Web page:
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DirecTV Keeps Plugging Away at NFL Sunday Ticket Renewal

Satellite TV giant looks to retain exclusive rights to package

Because sports rights are the priciest ticket in the MVPD ecosystem, White also talked a little baseball. The DirecTV boss said that talks between his company and Time Warner Cable’s new Los Angeles Dodgers network have been stymied by the startup’s unprecedentedly high sub fee.

“Look, I’d like to carry the Dodgers, but unfortunately Time Warner Cable has done an unprecedented deal for local sports rights. I mean, the Dodgers channel is over double what the average regional sports network charges per customer per game—and by the way, all the other [regional sports networks] have at least one other pro team,” White said. “So it’s a staggering increase relative to any other benchmark in Major League Baseball.”

White said that he hopes to come to terms with the RSN, but the price will have to come down sharply before an agreement can be reached.

Insiders say SportsNet LA is looking to secure the highest affiliate fee for any extant RSN, north of $4.75 per subscriber per month. That fee, which gets passed down to the customer, is the primary reason why the RSN has not been able to secure carriage on DirecTV and Cox Communications. 

Noting that DirecTV would be forced to charge “more than an average increase in our surcharge” in the Los Angeles area should it decide to carry SportsNet LA, White said that this kind of sudden billing increase “is what drives people to want to see a la carte.”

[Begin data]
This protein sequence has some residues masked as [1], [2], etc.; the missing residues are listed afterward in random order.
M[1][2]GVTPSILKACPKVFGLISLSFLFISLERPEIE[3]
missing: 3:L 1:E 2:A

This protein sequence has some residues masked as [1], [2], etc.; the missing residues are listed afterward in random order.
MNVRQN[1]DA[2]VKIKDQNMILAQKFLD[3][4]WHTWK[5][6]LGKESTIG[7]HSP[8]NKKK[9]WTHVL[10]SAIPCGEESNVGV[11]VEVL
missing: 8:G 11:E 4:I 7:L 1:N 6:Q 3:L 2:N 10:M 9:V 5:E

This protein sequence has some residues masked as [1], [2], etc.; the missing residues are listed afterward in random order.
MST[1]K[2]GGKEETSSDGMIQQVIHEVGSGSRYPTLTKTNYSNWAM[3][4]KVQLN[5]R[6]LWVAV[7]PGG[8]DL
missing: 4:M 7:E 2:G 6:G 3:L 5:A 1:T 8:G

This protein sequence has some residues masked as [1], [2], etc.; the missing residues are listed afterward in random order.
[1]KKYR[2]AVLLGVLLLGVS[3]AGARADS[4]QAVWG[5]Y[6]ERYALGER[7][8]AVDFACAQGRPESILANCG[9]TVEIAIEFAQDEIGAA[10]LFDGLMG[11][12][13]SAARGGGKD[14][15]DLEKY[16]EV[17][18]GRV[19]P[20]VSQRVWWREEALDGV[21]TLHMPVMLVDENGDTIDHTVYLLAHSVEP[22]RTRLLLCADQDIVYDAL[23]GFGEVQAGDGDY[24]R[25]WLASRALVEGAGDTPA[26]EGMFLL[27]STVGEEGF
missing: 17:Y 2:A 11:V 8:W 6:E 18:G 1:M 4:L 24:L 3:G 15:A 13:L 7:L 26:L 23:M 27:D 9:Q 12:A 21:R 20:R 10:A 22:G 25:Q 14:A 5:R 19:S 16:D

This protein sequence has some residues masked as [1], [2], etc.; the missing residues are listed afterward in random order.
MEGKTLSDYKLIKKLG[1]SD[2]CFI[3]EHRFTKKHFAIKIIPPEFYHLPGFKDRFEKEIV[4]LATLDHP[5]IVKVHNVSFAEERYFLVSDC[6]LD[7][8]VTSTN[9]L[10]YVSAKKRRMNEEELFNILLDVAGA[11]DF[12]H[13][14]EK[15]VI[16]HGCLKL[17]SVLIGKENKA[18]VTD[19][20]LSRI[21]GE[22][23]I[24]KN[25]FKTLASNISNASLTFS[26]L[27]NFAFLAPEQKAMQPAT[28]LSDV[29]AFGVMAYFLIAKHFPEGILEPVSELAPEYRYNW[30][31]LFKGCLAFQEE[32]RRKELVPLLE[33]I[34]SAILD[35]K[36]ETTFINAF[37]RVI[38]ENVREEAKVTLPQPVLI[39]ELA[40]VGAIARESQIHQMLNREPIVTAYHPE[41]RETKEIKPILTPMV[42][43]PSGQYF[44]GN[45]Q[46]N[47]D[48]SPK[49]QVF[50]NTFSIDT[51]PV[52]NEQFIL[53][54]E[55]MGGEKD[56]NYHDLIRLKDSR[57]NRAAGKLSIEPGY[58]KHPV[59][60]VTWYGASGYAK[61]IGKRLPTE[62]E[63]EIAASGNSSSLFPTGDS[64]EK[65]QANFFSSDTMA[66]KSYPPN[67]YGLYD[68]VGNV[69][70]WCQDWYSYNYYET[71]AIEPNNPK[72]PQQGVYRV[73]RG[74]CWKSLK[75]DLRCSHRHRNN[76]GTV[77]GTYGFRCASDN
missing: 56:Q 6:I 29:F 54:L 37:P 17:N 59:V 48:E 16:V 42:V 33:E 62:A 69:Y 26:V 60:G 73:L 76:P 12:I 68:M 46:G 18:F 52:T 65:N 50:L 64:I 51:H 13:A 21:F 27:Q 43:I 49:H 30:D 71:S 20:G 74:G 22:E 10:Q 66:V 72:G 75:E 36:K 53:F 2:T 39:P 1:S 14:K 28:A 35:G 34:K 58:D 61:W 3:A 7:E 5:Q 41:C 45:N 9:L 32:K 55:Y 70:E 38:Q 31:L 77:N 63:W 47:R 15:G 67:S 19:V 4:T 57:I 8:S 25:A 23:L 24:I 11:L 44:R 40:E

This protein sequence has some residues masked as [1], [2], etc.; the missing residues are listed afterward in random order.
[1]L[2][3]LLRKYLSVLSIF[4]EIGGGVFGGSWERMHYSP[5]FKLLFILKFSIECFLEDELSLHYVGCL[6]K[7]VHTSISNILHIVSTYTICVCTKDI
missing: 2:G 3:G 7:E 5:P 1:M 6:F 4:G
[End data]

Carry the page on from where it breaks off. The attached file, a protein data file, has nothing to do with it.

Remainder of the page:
SportsNet LA is set to go live on Feb. 25.

In a non-sports-related interval, White fielded a question about how parting ways with the Weather Channel had impacted DirecTV’s sub count. “I would say we may have lost a few thousand customers in the first quarter related to the Weather Channel dispute,” he said, before qualifying his estimate with the observation that a price increase had gone into effect at the same time the two entities were falling out. 

Citing lower ratings and a plethora of available alternatives, DirecTV dropped the Weather Channel from its lineup in mid-January. 

“I continue to believe that if your viewership goes down materially or customers are finding other ways to access that content…that should be reflected in the price that one pays for a service,” White said. “The impact on our U.S. business? It’s a little early to say.”

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